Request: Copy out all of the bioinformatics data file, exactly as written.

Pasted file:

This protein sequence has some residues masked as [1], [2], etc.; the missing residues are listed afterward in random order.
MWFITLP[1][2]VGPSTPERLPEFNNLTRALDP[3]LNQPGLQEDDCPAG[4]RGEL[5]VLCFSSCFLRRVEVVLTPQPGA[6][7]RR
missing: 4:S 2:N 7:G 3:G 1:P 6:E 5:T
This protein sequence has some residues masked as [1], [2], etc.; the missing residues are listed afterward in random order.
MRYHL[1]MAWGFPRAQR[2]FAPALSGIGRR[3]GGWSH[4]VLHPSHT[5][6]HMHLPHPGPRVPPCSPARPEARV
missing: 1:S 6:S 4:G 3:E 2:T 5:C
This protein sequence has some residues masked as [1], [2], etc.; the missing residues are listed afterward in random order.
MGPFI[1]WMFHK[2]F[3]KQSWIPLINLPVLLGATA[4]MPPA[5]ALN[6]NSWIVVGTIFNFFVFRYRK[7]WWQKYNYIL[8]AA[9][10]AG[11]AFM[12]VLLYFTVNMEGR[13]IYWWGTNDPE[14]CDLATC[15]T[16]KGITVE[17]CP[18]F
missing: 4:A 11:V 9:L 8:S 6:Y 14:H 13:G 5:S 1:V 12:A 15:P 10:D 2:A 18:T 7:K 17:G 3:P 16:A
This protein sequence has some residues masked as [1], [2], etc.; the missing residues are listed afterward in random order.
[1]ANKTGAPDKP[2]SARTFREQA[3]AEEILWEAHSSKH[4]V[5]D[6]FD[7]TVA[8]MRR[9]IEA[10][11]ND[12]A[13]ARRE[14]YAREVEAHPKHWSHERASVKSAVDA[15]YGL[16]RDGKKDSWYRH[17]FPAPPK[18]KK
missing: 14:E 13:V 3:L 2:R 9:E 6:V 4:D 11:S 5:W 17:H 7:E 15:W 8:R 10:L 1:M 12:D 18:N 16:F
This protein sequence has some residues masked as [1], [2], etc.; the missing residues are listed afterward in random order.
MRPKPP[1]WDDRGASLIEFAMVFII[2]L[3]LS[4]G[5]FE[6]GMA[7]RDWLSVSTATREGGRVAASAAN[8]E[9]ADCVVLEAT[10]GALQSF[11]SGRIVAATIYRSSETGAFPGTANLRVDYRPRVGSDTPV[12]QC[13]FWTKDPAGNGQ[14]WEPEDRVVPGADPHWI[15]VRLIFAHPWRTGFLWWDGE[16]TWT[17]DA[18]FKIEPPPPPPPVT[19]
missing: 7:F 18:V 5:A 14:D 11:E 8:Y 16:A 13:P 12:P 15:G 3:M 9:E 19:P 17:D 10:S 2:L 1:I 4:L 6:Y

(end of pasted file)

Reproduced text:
This protein sequence has some residues masked as [1], [2], etc.; the missing residues are listed afterward in random order.
MWFITLP[1][2]VGPSTPERLPEFNNLTRALDP[3]LNQPGLQEDDCPAG[4]RGEL[5]VLCFSSCFLRRVEVVLTPQPGA[6][7]RR
missing: 4:S 2:N 7:G 3:G 1:P 6:E 5:T
This protein sequence has some residues masked as [1], [2], etc.; the missing residues are listed afterward in random order.
MRYHL[1]MAWGFPRAQR[2]FAPALSGIGRR[3]GGWSH[4]VLHPSHT[5][6]HMHLPHPGPRVPPCSPARPEARV
missing: 1:S 6:S 4:G 3:E 2:T 5:C
This protein sequence has some residues masked as [1], [2], etc.; the missing residues are listed afterward in random order.
MGPFI[1]WMFHK[2]F[3]KQSWIPLINLPVLLGATA[4]MPPA[5]ALN[6]NSWIVVGTIFNFFVFRYRK[7]WWQKYNYIL[8]AA[9][10]AG[11]AFM[12]VLLYFTVNMEGR[13]IYWWGTNDPE[14]CDLATC[15]T[16]KGITVE[17]CP[18]F
missing: 4:A 11:V 9:L 8:S 6:Y 14:H 13:G 5:S 1:V 12:A 15:P 10:D 2:A 18:T 7:K 17:G 3:P 16:A
This protein sequence has some residues masked as [1], [2], etc.; the missing residues are listed afterward in random order.
[1]ANKTGAPDKP[2]SARTFREQA[3]AEEILWEAHSSKH[4]V[5]D[6]FD[7]TVA[8]MRR[9]IEA[10][11]ND[12]A[13]ARRE[14]YAREVEAHPKHWSHERASVKSAVDA[15]YGL[16]RDGKKDSWYRH[17]FPAPPK[18]KK
missing: 14:E 13:V 3:L 2:R 9:E 6:V 4:D 11:S 5:W 17:H 7:E 15:W 8:R 10:L 1:M 12:D 18:N 16:F
This protein sequence has some residues masked as [1], [2], etc.; the missing residues are listed afterward in random order.
MRPKPP[1]WDDRGASLIEFAMVFII[2]L[3]LS[4]G[5]FE[6]GMA[7]RDWLSVSTATREGGRVAASAAN[8]E[9]ADCVVLEAT[10]GALQSF[11]SGRIVAATIYRSSETGAFPGTANLRVDYRPRVGSDTPV[12]QC[13]FWTKDPAGNGQ[14]WEPEDRVVPGADPHWI[15]VRLIFAHPWRTGFLWWDGE[16]TWT[17]DA[18]FKIEPPPPPPPVT[19]
missing: 7:F 18:V 5:A 14:D 11:E 8:Y 16:A 13:P 12:P 15:G 3:M 9:E 19:P 17:D 10:S 2:L 1:I 4:L 6:Y